Many growing industries search for new ways to improve and change the way the operation works to ensure freshness that draws consumers in. One industry in particular that demands many psychologically and physically dangerous products is the beauty industry. Having an attractive appearance gives an individual a certain heir of respect in society despite your intellectual level. One may be increasingly prudent yet foster a pair of spectacles and an overly large nose and receive half the respect of a prom queen with a bossy attitude. Stereotypes are quoted daily, but the labels of appearance should not hinder ones ability to succeed or receive the decency of human respect. Women in particular are falling hostage to the idea of a flawless personage that is obtainable through countless and some harmful routines. Susie Orbach asserted in Market Principles Foster Dangerous Standards of Beauty, "Body hatred and body anxiety ... [are] the emotional fallout from the endeavors of [Western beauty] industries and the basis on which they make their extraordinary and obscene profits" (The Culture of Beauty). Women, mor...
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...o Be Such a Big Damn Deal?" Daily Beast. 2010. Opposing Viewpoints in Context. Web. 12 Jan. 2014.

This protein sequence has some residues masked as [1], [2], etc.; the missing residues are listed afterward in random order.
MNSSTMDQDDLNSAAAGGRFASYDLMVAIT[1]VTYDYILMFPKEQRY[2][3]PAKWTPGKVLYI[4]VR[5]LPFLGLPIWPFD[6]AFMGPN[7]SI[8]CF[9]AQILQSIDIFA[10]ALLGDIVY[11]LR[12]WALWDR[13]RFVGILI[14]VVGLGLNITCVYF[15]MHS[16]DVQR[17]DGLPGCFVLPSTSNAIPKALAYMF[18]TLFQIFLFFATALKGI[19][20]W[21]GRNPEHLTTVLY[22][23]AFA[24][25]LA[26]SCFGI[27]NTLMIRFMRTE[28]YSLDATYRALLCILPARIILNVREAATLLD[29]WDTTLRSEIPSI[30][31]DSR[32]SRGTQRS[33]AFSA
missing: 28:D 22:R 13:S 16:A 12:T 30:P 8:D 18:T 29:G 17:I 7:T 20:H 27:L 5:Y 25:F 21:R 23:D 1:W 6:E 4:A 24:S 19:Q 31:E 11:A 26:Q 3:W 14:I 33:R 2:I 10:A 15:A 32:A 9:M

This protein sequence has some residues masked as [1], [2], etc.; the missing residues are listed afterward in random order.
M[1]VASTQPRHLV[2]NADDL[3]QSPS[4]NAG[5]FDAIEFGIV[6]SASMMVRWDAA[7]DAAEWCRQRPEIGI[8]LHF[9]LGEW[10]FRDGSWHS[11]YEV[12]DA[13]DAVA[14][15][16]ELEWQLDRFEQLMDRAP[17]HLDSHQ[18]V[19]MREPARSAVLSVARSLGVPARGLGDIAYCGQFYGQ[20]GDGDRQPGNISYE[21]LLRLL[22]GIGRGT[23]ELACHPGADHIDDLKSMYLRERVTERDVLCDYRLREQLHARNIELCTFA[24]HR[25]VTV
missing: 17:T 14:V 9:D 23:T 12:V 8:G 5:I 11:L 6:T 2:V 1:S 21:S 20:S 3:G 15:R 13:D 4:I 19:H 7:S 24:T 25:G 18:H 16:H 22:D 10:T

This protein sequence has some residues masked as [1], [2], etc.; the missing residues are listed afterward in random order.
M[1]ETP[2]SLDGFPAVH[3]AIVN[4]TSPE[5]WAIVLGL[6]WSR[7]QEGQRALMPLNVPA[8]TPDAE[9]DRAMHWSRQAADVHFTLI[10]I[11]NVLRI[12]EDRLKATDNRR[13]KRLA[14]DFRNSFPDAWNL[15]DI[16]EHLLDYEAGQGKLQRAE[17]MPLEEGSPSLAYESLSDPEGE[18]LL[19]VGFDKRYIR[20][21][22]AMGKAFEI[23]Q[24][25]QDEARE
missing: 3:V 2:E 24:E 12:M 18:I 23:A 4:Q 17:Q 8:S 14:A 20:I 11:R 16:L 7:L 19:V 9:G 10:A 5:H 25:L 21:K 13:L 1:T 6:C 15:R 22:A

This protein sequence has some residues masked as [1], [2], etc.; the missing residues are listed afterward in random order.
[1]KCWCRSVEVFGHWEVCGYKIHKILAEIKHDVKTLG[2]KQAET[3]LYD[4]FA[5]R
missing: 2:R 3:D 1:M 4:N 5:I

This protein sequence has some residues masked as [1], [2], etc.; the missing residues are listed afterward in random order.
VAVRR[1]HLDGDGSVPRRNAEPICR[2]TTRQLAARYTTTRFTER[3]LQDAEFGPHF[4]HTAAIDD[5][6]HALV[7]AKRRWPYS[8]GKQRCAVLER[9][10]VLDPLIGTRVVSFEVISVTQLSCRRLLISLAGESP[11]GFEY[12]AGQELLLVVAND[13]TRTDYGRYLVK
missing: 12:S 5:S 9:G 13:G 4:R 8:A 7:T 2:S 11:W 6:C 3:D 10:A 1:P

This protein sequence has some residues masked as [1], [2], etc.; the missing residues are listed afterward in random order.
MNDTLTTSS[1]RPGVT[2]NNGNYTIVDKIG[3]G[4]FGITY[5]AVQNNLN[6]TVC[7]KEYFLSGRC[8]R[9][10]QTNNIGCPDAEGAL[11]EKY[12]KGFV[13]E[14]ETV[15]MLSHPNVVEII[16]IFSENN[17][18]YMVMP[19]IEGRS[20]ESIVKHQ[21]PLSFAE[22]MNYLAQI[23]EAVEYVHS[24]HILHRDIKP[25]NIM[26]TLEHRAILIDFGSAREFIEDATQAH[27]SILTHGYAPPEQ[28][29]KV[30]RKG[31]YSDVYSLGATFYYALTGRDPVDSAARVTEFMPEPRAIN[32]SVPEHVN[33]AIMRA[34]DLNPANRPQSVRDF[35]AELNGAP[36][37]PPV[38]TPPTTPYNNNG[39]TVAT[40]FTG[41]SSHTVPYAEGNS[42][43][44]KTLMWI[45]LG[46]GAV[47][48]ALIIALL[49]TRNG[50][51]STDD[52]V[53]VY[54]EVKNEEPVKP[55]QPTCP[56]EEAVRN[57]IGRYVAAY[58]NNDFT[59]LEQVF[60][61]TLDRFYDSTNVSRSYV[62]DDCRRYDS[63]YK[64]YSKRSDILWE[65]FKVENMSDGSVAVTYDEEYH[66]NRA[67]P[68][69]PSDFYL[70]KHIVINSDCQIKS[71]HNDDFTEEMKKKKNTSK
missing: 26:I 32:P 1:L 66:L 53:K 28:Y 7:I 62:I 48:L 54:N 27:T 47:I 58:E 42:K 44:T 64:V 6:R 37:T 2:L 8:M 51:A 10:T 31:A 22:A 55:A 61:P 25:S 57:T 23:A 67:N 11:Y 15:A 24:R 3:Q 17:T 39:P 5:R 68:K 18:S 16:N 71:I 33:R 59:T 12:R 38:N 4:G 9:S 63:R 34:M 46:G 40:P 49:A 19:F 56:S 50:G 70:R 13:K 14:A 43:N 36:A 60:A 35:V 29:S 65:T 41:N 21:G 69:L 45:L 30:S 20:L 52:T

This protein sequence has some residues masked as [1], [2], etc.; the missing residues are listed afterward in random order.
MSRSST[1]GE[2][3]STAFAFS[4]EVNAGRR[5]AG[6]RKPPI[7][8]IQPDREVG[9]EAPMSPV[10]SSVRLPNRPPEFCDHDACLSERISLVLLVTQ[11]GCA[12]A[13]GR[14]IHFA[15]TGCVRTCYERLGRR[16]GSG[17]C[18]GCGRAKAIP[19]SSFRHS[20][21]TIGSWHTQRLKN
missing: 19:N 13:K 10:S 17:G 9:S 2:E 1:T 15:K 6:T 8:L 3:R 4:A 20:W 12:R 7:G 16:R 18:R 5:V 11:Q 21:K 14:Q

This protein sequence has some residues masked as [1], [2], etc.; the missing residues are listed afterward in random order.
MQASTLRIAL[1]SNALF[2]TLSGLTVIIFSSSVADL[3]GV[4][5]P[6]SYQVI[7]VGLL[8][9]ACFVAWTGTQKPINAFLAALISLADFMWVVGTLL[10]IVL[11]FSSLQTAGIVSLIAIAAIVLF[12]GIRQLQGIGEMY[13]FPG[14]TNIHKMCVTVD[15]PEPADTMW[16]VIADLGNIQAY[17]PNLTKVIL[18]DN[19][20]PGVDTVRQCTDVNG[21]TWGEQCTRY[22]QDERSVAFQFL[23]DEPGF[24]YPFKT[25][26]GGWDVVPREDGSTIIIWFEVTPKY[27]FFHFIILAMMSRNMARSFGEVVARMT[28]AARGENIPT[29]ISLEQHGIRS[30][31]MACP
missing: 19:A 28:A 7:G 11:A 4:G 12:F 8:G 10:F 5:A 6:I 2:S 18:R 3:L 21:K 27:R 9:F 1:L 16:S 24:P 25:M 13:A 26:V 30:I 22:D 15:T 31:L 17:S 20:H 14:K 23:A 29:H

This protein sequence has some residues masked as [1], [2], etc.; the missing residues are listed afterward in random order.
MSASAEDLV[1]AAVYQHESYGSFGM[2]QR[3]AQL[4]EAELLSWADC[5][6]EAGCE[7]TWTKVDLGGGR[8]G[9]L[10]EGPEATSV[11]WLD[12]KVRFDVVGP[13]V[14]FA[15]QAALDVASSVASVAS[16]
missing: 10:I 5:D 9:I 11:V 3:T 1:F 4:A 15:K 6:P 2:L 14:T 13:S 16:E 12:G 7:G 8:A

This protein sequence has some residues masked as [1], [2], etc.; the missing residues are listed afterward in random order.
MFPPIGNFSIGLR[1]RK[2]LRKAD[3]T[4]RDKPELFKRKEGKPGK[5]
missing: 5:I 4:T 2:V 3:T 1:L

National Public Radio."What Does 'American' Beauty Look Like?" Tell Me More 18 Sept. 2013. Opposing Viewpoints in Context. Web. 12 Jan. 2014.
Orbach, Susie. "Market Principles Foster Dangerous Standards of Beauty." The Culture of Beauty. Ed. Louise I. Gerdes. Detroit: Greenhaven Press, 2013. Opposing Viewpoints. Rpt. from "Body Image in the Media: Using Education to Challenge Stereotypes." 2012. Opposing Viewpoints in Context. Web. 12 Jan. 2014.
Rodenbough, Libby. "The Fashion Industry Promotes Eating Disorders." The Culture of Beauty. Ed. Louise I. Gerdes. Detroit: Greenhaven Press, 2013. Opposing Viewpoints. Rpt. from "Killer Fashion: An Industry in Denial." In These Times (28 Mar. 2011). Opposing Viewpoints in Context. Web. 12 Jan. 2014.
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